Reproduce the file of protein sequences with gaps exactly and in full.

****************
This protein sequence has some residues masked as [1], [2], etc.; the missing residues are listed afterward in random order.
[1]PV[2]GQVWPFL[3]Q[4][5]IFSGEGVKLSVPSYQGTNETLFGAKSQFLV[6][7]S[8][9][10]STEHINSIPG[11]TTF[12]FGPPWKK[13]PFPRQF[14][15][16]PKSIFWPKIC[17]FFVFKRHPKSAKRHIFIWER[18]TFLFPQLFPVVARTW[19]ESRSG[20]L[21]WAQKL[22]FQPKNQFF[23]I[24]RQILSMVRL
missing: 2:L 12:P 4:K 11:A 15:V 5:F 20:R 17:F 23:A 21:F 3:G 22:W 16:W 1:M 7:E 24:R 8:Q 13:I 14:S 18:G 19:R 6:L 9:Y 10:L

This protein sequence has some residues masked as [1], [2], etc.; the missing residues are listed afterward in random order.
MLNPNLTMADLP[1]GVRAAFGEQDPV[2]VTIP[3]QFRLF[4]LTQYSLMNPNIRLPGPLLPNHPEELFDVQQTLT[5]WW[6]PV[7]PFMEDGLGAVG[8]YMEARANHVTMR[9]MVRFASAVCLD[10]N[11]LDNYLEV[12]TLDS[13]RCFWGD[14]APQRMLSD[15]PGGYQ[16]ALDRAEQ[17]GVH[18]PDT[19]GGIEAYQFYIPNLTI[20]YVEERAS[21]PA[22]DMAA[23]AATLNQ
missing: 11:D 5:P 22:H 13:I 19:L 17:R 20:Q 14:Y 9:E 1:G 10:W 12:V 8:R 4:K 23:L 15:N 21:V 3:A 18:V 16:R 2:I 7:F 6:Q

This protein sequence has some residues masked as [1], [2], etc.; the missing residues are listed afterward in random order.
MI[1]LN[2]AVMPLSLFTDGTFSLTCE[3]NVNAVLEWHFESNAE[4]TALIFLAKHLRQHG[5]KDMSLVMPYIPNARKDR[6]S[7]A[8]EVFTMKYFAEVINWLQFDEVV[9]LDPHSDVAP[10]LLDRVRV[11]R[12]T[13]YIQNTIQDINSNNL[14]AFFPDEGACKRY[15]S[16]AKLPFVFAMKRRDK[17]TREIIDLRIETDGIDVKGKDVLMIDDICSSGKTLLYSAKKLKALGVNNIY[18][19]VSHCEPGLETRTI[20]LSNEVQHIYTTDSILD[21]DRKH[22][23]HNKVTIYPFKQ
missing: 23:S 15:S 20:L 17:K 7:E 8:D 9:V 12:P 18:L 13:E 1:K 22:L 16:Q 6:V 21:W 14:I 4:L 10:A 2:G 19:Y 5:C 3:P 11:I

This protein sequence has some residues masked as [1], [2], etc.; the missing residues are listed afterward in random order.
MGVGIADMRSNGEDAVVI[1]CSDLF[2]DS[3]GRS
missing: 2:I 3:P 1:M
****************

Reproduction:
This protein sequence has some residues masked as [1], [2], etc.; the missing residues are listed afterward in random order.
[1]PV[2]GQVWPFL[3]Q[4][5]IFSGEGVKLSVPSYQGTNETLFGAKSQFLV[6][7]S[8][9][10]STEHINSIPG[11]TTF[12]FGPPWKK[13]PFPRQF[14][15][16]PKSIFWPKIC[17]FFVFKRHPKSAKRHIFIWER[18]TFLFPQLFPVVARTW[19]ESRSG[20]L[21]WAQKL[22]FQPKNQFF[23]I[24]RQILSMVRL
missing: 2:L 12:P 4:K 11:A 15:V 5:F 20:R 17:F 23:A 21:F 3:G 22:W 16:W 1:M 7:E 24:R 8:Q 13:I 14:S 18:G 19:R 6:L 9:Y 10:L

This protein sequence has some residues masked as [1], [2], etc.; the missing residues are listed afterward in random order.
MLNPNLTMADLP[1]GVRAAFGEQDPV[2]VTIP[3]QFRLF[4]LTQYSLMNPNIRLPGPLLPNHPEELFDVQQTLT[5]WW[6]PV[7]PFMEDGLGAVG[8]YMEARANHVTMR[9]MVRFASAVCLD[10]N[11]LDNYLEV[12]TLDS[13]RCFWGD[14]APQRMLSD[15]PGGYQ[16]ALDRAEQ[17]GVH[18]PDT[19]GGIEAYQFYIPNLTI[20]YVEERAS[21]PA[22]DMAA[23]AATLNQ
missing: 11:D 5:P 22:H 13:I 19:L 17:R 20:Q 14:Y 9:E 1:G 10:W 12:V 8:R 4:K 23:L 15:N 21:V 3:A 18:V 16:R 2:I 7:F 6:Q

This protein sequence has some residues masked as [1], [2], etc.; the missing residues are listed afterward in random order.
MI[1]LN[2]AVMPLSLFTDGTFSLTCE[3]NVNAVLEWHFESNAE[4]TALIFLAKHLRQHG[5]KDMSLVMPYIPNARKDR[6]S[7]A[8]EVFTMKYFAEVINWLQFDEVV[9]LDPHSDVAP[10]LLDRVRV[11]R[12]T[13]YIQNTIQDINSNNL[14]AFFPDEGACKRY[15]S[16]AKLPFVFAMKRRDK[17]TREIIDLRIETDGIDVKGKDVLMIDDICSSGKTLLYSAKKLKALGVNNIY[18][19]VSHCEPGLETRTI[20]LSNEVQHIYTTDSILD[21]DRKH[22][23]HNKVTIYPFKQ
missing: 23:S 15:S 20:L 17:K 7:E 8:D 9:V 12:P 18:L 13:E 1:K 22:L 16:Q 6:V 21:W 14:I 4:L 10:A 2:G 19:Y 5:C 3:P 11:I

This protein sequence has some residues masked as [1], [2], etc.; the missing residues are listed afterward in random order.
MGVGIADMRSNGEDAVVI[1]CSDLF[2]DS[3]GRS
missing: 2:I 3:P 1:M